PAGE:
“This show is a great challenge for high school students. Naturally, everyone has expectations based on the movie, and the students were surprised to realize the depth to the characters and the story. It’s more than a show of awesome music – although it is that, too. It’s a show of realistic challenges, broken homes, bullies, peer pressure, generation gaps, and most importantly, the power of forgiveness.”
– Jessica Strazisar, director
Cambria County Christian
“Murder with Grace”
“Murder with Grace” tells the story of Grace, who is horrified when her brother is engaged to Naomi, a shallow, witless girl whom Grace cannot stand to be around. Grace hates the thought of Naomi as her sister-in-law, and so she and her good friend Beth plan to convince Naomi to break off the engagement in order to pursue a man named Henry Huntington. They set the plan in motion before they have actually met Henry, and it works too well – when Grace finally meets Henry, she falls head over heels for him. To make matters worse, Henry seems to like Naomi as well. For Grace, as awful as it seems, the only option is to take Naomi out of the picture, permanently. It’s a dark comedy with a dash of mystery for everyone.
“When it came to picking a show this year, I really wasn’t sure what to do. When I came across this play, I knew it would be a great fit for the cast, but a challenge for them as well. The cast has taken to their characters and has created refreshing portrayals that truthfully have been all their own doing. The play itself is one part comedy, one part mystery, and audiences will not expect the twist at the end of the play as it unfolds on the stage. While the play has its funny moments, it also asks an interesting question – what are the lengths that someone is willing to go through to get their way.”
– Sydney Beunier-Lucas, director
“Legally Blonde the Musical”
Elle Woods appears to have it all.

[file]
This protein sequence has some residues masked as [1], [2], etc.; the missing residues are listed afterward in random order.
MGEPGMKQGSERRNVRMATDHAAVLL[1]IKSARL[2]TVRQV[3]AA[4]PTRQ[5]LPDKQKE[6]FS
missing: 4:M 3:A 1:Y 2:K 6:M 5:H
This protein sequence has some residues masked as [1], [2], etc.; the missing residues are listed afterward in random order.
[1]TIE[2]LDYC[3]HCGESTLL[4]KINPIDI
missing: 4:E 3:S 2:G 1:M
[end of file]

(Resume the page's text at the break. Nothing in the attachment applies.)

Her life is turned upside down when her boyfriend, Warner, dumps her so he can attend Harvard Law. Determined to get him back, Elle ingeniously charms her way into the prestigious law school. While there, she struggles with peers, professors and her ex.
With the support of some new friends, Elle quickly realizes her potential and sets out to prove herself to the world.
“This show has been a lot of fun as we have really pushed our limits with our sets and dancing, and cast and crew have done an excellent job of stepping up to the challenge. They continuously prove that they want to be the best they can be. It is pleasure to work with such dedicated students who enjoy sharing their abilities with the community.”
– Chelsea Crandall, director
“The Last Day of School”
“The Last Day of School” chronicles the final day of classes for Rochester High School, where the morning announcements are taken over by one girl who plans to do something bold and unexpected on her last day as a high school student. With the understanding that they may never have their chance to kiss the girl or confront the bully, the students go out into the hallways and muster the strength to face their fears. Through a series of connected vignettes, secret crushes, grudges and misconceptions are revealed in funny and touching ways.
In this comedy, there can be no regrets on the last day of school.
“My goal this year was to choose a show that would appeal to my students and what better topic to engage high school students than the last day of school before graduation. In this production, each period of the day brings about a new situation where students are forced to seize their last opportunity to do whatever it is they’ve always wanted to do in high school before they graduate and leave their friends forever. Scenes include characters who want to finally ask out their crush, climb the rope in gym class, confront their bully or make amends with old friends. These topics are highly relatable to our students and are sure to produce plenty of laughs, some quiet contemplation and even a few tears. My hope is that my students will realize that their time at our educational institutions will not last forever, perhaps pushing them to become bolder versions of themselves in their final years at CCHS.”
– Stephanie Reese, director
This iconic musical takes place in the 1930s and follows the story of revered Broadway director Julian Marsh, who falls on hard times. To put him back on top, he decides to team up with writers Maggie Jones and Bert Barry to put on one final production before his retirement. His lead actress, Dorothy Brock, is torn between two loves – the show’s backer, Abner Dillon, and the earnest but penniless actor Pat Denning – while aspiring young performer, Peggy Sawyer, waits in the wings, coaxed along by one of Broadway’s better juveniles, Billy Lawler.